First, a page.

Increase Self-Efficacy and Increase Your Happiness

Posted on January 12, 2018 by mmaloney

On January 1st, I put a message out to the world of Facebook and asked my friends, family and colleagues one question:

What is one of your best strategies for achieving your goals in life, business, health etc?

I received a number of replies to this question that really got me excited about how many different techniques there are to be successful.  It also made me reflect on the fact that there really isn’t one “perfect” way.  What may work for me, may not work for you etc.  However, one of the other things it really made me realize was the fact that there are a lot of statements out there that make success of goals seem easy.  But if that is the case why are more people not successful?

I am a huge believer in the HOW.  I think this is a step that is so often missed in goal setting and success planning.  We end up being very focused on a result and not as focused on what we actually plan to do to get there.  An example of this- meal prep.  In weight loss success you often hear people speak about the fact that preparing your meals in advance is a great technique.  This is true!  The act of preparing the meals in advance is actually very simple.  So what stands in the way?  The how!  How will you execute this?  What will you need to do to follow through?  Etc.  On the other side of that though, too many people get derailed from starting because they don’t know how and it can actually be a road block.  Sometimes people get slowed down by not knowing the path to the finish line.

All of this really got me thinking about why do some people seem to have the ability to achieve any goal they set out to achieve while others don’t?  Which led the leader in me ask myself how can we set our teams up for the greatest level of success in goal achievement?  Because after all successful people are happy people!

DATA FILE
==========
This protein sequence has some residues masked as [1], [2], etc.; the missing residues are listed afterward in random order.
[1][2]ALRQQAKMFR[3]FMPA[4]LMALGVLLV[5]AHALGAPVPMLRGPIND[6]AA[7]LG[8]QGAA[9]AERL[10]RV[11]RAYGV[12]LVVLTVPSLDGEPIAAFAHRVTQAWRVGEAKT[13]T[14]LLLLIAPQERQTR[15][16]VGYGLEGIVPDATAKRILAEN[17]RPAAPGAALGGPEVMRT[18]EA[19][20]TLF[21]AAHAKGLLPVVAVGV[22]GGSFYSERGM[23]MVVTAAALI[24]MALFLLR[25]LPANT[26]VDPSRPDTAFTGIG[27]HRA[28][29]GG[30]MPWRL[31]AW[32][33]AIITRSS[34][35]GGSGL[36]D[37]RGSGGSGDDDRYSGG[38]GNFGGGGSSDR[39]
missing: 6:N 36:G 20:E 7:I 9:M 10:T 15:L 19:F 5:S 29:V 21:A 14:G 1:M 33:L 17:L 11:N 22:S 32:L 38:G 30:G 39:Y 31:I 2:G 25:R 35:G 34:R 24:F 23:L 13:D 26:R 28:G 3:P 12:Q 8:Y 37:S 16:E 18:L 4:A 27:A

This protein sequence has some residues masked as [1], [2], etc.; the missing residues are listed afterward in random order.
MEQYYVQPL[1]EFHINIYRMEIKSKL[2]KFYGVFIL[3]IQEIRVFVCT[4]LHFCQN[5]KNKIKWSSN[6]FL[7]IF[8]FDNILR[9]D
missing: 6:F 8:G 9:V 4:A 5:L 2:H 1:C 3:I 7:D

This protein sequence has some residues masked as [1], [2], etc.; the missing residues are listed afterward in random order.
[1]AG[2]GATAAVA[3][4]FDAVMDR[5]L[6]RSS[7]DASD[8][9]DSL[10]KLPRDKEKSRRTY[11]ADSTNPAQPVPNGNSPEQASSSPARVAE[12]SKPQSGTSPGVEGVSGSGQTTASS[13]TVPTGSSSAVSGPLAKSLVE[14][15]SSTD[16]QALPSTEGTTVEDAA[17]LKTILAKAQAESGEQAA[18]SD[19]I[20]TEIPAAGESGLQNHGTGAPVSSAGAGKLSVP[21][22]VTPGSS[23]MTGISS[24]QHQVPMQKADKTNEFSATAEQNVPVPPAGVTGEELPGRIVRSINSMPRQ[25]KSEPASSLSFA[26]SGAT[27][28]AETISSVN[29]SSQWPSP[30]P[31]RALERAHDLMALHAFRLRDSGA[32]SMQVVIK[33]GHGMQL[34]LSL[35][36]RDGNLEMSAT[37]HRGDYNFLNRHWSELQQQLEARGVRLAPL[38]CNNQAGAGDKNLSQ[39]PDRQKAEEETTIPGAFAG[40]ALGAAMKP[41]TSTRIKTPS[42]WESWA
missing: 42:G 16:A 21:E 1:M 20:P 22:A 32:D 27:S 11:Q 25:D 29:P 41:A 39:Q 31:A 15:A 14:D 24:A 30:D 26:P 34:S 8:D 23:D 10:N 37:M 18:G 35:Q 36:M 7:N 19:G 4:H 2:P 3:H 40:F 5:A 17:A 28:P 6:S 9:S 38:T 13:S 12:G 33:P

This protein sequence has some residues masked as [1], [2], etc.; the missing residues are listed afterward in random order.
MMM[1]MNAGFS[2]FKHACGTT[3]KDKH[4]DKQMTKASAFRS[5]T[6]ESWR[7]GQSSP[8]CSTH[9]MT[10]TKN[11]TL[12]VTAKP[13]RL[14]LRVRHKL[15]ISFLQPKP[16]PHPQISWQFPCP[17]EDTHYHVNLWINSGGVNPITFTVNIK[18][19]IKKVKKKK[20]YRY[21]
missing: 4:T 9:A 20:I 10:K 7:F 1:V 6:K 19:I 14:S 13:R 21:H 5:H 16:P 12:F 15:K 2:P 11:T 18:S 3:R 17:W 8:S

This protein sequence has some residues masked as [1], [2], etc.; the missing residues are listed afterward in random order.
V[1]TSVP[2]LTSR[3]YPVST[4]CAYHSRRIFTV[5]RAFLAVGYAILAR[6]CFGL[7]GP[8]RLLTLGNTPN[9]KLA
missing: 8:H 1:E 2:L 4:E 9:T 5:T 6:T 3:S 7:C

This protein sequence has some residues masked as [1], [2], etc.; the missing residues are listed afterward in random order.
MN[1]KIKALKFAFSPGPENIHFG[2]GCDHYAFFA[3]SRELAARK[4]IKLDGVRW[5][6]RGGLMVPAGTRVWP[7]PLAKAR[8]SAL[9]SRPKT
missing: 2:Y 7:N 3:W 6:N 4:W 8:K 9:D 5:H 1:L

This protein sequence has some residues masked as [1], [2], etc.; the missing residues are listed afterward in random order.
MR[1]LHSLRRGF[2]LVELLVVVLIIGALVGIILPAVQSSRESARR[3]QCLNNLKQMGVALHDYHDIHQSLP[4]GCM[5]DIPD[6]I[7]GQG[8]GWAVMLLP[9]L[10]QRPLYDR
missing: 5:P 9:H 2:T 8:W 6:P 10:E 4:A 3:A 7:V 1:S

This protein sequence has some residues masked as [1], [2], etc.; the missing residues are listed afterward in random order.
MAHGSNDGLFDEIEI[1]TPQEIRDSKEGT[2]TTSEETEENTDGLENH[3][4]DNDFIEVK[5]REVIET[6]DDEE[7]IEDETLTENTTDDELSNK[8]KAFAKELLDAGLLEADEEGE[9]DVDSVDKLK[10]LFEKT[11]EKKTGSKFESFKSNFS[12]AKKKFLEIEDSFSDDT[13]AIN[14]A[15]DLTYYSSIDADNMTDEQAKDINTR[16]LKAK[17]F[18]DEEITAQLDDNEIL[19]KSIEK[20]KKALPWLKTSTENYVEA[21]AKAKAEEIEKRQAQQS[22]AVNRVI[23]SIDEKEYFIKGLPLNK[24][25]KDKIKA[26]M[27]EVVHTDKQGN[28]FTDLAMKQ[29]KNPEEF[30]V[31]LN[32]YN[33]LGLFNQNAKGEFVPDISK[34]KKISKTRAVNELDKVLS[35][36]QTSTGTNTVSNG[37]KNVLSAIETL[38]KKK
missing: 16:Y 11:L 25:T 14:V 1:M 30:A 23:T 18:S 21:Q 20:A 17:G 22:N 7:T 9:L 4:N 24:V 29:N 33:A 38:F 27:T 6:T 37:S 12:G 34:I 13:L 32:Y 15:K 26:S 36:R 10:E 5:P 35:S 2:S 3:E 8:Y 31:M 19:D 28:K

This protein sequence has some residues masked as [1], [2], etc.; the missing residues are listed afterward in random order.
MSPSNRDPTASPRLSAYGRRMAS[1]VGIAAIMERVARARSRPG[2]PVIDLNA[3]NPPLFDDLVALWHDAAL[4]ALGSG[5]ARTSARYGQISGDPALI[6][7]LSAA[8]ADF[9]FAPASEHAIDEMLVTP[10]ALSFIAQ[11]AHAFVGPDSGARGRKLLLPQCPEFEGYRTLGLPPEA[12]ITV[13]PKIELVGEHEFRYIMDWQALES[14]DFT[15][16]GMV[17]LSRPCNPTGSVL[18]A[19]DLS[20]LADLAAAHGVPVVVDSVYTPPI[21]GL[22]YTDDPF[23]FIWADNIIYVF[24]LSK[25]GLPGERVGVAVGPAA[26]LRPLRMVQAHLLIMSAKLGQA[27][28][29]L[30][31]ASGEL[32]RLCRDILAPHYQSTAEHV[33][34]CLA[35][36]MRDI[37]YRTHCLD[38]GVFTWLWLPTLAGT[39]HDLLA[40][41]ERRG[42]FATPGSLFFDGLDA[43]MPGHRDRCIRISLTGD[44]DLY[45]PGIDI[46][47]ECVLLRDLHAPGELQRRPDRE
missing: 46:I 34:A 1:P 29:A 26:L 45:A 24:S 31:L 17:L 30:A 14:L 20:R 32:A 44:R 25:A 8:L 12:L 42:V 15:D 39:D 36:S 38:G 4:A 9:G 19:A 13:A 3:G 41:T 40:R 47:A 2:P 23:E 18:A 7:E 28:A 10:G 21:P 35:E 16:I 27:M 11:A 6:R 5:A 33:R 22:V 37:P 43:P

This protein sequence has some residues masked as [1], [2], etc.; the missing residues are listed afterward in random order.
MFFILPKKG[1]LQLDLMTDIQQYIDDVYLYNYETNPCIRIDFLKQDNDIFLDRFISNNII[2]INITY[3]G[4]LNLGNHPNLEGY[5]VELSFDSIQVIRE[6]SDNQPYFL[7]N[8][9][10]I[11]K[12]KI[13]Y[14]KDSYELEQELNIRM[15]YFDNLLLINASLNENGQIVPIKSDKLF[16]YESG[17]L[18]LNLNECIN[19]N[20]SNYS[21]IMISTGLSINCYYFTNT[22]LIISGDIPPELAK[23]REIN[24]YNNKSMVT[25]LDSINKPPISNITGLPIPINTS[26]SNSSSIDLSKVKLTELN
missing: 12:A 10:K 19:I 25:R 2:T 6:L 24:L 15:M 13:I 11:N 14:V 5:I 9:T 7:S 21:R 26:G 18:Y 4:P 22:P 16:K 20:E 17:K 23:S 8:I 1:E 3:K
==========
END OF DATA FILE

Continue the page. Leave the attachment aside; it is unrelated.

Psychologist Albert Bandura has defined self-efficacy as one’s belief in one’s ability to succeed in specific situations or accomplish a task. He states that one’s sense of self-efficacy can play a major role in how one approaches goals, tasks, and challenges.

Self-efficacy is different than self-confidence.  Self-efficacy can be generalized.  However you can have a high self-efficacy in one area and not in another (ie; you may have high belief in your ability to have one on one conversations and have low belief in your ability to public speak, therefore you have different self-efficacy in the two areas).  Self-confidence is better described as one’s belief in their personal self-worth.

When you think about it this way, this helps to reflect on someone’s belief about themselves and why for you saying “I just do it, you can do” doesn’t actually work that simply.  If you have a high self-efficacy that you can do something and the other person doesn’t share that belief in themselves they will be less likely to try.

Take an online assessment here that allows you to evaluate your own personal GENERAL self-efficacy.